Employment Div. v. Smith, 494 U.S. 872 (1990) (holding that the Free Exercise Clause does not entitle religious objectors to exemptions from neutral, generally applicable laws); Corp: of the Presiding Bishop v. Amos, 483 U.S. 327 (1987) (holding that the Establishment Clause does not prohibit an exemption from Title VII of the Civil Rights Act that permits religious organizations to discriminate on the basis of religion in employment decisions.).

12 109 Cal. Rptr. 2d 176 (Ct. App.), petition for review granted, 31 P.3d 1271 (Cal. 2001).
13 Id. at 183.
14 748 F. Supp. 319 (D. Md. 1990).

15 Id. at 330. The Accreditation Council for Graduate Medical Education (ACGME) has since made clear that ob/gyn residency programs must offer clinical training in contraception and sterilization. In addition, the current standards require clinical training in abortion, unless a residency program has a “religious, moral, or legal restriction," in which case the program must nevertheless (1) ensure that residents receive training in how to manage abortion complications; (2) permit residents to receive abortion training elsewhere; and (3) publicize the restriction to all residency applicants. Program Requirements for Residency Education in Obstetrics & Gynecology $ V.A.2.d., e. (ACGME, effective Sept. 1999), http://www.acgme.org/req/220pr999.asp. As discussed above, however, the Coats Amendment requires that residency programs be treated as accredited—for licensing, funding, and other governmental purposes-notwithstanding any refusal to offer, refer for, or arrange for abortion training. 42 U.S.C. $ 238n.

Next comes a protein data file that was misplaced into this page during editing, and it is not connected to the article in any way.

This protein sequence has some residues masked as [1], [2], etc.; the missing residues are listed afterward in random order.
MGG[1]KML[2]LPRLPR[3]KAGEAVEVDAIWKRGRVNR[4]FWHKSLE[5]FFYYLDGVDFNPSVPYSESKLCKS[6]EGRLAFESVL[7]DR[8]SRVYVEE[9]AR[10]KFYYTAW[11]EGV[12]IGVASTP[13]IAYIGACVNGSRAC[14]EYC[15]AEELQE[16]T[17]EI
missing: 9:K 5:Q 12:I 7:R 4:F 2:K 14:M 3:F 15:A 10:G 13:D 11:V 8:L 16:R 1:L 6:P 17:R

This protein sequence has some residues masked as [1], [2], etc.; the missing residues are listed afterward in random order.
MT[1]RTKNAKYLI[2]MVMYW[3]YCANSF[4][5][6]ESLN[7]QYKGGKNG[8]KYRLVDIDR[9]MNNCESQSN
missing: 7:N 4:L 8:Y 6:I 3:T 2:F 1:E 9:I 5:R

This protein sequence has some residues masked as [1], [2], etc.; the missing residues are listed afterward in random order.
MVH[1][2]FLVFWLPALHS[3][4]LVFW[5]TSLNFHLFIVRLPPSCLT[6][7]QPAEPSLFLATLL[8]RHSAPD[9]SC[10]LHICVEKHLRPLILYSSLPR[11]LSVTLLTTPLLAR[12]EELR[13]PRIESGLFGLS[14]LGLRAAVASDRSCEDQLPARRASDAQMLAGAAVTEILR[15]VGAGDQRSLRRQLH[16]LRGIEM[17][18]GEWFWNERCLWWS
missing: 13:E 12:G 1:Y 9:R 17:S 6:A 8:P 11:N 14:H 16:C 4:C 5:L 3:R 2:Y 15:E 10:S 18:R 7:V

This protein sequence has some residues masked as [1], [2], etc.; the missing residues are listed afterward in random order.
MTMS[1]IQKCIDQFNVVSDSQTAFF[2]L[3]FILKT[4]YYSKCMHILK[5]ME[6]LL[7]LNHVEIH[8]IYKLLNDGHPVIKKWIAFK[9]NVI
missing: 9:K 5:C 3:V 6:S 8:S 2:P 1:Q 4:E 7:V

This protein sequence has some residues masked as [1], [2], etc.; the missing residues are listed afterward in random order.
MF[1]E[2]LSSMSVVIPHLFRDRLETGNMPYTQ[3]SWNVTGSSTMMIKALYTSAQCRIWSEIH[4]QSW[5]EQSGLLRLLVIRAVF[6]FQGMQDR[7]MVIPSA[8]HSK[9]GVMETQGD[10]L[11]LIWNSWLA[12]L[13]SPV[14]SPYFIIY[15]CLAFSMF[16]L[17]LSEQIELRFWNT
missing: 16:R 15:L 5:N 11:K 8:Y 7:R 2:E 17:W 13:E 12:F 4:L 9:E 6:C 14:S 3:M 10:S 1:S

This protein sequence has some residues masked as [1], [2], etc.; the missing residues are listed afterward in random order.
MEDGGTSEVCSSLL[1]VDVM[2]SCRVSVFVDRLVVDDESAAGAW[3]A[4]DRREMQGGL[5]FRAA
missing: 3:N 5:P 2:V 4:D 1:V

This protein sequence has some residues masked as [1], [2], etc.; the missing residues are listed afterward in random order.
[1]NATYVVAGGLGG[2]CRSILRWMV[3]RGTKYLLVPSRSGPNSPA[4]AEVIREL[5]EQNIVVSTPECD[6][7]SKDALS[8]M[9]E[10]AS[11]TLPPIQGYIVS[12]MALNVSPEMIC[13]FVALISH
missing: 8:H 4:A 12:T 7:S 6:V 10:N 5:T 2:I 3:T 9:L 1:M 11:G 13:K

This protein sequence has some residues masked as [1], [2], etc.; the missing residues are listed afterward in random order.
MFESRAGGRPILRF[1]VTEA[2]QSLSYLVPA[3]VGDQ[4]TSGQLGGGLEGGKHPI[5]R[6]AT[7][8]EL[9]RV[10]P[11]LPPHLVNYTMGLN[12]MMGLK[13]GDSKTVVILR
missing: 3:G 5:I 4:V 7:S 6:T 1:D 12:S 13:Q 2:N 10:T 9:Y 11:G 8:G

16 42 U.S.C. $ 300a-7(c), (d), (e).